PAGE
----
A Funky Meeting of Music, Art and Eritrean Ambiance
An Eritrean restaurant doesn't seem an ideal place for an indie rock band to play. Or for a dance party. Or an art exhibition.
But Washington lacks the warehouse spaces, hospitable neighbors and dicey parking lots needed to throw events as offbeat as, say, those in Baltimore. And so Dahlak it is.
Dahlak is that smallish restaurant at the corner of 18th and U streets that opened in 2006 and has, over the past six months, become the spot to DJ or play a show. How this has happened exactly, we can only guess: It seemed to take off when a popular local blog, Brightest Young Things, began posting word about the events at the space, with not much mention of what Dahlak is exactly. The mystery, apparently, translated into interest.
Dave Mann has been booking bands at Dahlak since April, when the restaurant's owner, Daniel Mesifeni, approached him to help lure new crowds to the restaurant. Mann has gotten photographers to show work there, complete with opening parties. (This month, the inaugural exhibit is photos from Steve Strawn's surreal studio portrait series, "Robots and Dolls." Beginning Sept. 3 is a show of photos by Lexie Moreland.)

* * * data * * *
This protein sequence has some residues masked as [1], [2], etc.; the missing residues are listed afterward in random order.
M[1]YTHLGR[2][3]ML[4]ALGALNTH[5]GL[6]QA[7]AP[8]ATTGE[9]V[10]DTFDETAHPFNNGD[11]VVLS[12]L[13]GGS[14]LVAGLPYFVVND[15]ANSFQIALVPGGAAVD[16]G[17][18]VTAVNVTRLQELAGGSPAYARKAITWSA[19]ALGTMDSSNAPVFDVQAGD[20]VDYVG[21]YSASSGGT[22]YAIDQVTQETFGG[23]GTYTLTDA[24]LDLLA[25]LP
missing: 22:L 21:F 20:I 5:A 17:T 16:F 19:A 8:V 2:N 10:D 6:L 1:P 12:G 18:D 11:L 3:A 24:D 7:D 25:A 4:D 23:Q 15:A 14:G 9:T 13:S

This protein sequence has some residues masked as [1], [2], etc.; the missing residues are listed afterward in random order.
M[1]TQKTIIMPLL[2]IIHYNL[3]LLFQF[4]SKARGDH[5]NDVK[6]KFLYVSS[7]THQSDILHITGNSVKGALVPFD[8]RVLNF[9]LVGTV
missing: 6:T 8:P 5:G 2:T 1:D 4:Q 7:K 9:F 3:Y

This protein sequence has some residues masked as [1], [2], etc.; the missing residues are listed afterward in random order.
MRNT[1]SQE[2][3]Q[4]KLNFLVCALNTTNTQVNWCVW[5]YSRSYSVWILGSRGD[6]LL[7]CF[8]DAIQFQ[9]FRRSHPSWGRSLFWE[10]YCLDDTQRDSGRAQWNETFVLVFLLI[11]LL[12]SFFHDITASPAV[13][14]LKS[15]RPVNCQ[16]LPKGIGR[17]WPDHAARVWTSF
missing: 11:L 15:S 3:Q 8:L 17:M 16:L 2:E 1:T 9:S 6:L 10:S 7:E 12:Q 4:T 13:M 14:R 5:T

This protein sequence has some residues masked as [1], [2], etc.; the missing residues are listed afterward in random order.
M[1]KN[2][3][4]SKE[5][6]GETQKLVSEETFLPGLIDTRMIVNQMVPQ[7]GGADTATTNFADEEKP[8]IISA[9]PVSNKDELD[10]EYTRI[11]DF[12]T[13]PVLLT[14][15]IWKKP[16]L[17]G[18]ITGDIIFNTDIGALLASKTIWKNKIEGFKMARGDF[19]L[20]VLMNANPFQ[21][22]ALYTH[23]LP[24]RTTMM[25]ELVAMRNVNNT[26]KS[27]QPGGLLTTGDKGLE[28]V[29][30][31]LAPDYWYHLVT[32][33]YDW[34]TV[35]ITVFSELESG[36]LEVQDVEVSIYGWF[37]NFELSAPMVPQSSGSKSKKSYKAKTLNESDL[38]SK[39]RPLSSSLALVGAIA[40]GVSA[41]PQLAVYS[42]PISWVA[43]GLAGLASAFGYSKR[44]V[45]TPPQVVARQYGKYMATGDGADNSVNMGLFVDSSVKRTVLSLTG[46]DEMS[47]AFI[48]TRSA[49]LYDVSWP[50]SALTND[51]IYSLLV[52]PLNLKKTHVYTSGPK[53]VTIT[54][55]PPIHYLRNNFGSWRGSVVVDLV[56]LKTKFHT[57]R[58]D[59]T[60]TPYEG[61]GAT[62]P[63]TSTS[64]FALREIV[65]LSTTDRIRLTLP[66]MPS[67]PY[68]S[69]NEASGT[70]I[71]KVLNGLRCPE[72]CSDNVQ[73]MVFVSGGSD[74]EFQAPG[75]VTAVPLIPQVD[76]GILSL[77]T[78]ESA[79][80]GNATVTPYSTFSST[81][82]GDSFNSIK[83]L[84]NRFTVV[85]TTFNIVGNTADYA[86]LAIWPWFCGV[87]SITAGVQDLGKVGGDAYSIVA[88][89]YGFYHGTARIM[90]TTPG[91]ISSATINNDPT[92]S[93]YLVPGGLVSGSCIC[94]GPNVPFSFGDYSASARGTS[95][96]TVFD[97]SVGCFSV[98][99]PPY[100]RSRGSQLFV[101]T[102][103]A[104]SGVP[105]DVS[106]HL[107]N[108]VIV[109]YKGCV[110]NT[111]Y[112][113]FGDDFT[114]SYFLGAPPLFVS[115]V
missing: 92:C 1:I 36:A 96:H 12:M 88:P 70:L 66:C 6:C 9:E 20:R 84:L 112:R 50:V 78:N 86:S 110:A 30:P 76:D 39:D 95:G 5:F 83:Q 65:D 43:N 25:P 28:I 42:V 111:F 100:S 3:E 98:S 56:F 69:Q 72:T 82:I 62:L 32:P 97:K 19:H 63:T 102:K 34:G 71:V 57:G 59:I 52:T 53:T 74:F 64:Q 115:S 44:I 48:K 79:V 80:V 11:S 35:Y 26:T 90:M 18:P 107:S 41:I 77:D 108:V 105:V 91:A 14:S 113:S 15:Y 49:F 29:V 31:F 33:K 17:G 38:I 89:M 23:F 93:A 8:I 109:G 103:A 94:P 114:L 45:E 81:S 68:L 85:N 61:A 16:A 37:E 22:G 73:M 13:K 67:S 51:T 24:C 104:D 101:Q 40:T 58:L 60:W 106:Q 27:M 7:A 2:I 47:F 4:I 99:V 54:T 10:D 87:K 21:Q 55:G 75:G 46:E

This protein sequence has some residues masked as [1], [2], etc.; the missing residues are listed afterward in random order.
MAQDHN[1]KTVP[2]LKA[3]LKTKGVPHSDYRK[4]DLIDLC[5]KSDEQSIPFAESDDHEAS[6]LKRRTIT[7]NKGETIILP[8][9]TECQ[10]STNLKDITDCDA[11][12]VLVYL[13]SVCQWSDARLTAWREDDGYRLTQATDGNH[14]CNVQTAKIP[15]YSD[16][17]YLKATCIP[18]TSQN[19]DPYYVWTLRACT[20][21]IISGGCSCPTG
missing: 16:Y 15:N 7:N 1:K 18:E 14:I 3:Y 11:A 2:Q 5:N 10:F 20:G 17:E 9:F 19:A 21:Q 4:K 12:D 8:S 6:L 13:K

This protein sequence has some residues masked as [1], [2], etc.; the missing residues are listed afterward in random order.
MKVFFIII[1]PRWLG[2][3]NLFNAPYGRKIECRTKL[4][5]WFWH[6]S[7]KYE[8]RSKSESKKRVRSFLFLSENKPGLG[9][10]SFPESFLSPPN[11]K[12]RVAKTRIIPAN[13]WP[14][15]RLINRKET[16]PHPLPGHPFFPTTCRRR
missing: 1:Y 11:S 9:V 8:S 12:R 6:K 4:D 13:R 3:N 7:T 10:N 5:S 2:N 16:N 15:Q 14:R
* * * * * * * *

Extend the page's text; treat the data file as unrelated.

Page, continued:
In reality, it's hard to see how a dance party, rock show or art opening could work in the long, narrow space decorated with Ikea paper lanterns. There is no place for bands to keep instruments, so the musicians wait outside with their drum kits. Patrons continue eating their injera long after the shows start. Musicians were at first lax about telling their friends. "No one's going to show up at your shows if you're not promoting it," Mann says of those early days.
But that intrigue thing. People do come for the concerts and DJs, and now bands contact Mann to get booked. The diners seem to like it. (Mesifeni says one of his hopes was that the shows would expose area Eritreans to different forms of entertainment than they're used to.)
The shows, a mix of Brit-pop, indie rock, folk and Americana, are free. Add art on the walls, and something does indeed seem to be happening at Dahlak.
Tomorrow, the showcase includes resident Dahlak performer Kalem of the East (no, really -- he's on practically every night there are shows), local folkie act the Able Birds and the interesting lo-fi act Ash Lovely. Scheduled down the road are James Apollo on Sept. 14, and local act the Jet Age (whose album "What Did You Do During the War, Daddy?" got a more than respectable 8.0 from Pitchfork) plays Sept. 27.
Still, Mann concedes, even the bands remain confused about what to make of Dahlak: "There have definitely been inquiries," says Mann. " 'Hey, wait. Is this a restaurant or a venue?' "
Concerts and art exhibitions at Dahlak are free. Tomorrow night at 10; open-mike nights are Thursdays. 1771 U St. NW. For a details about other upcoming shows, visit http:/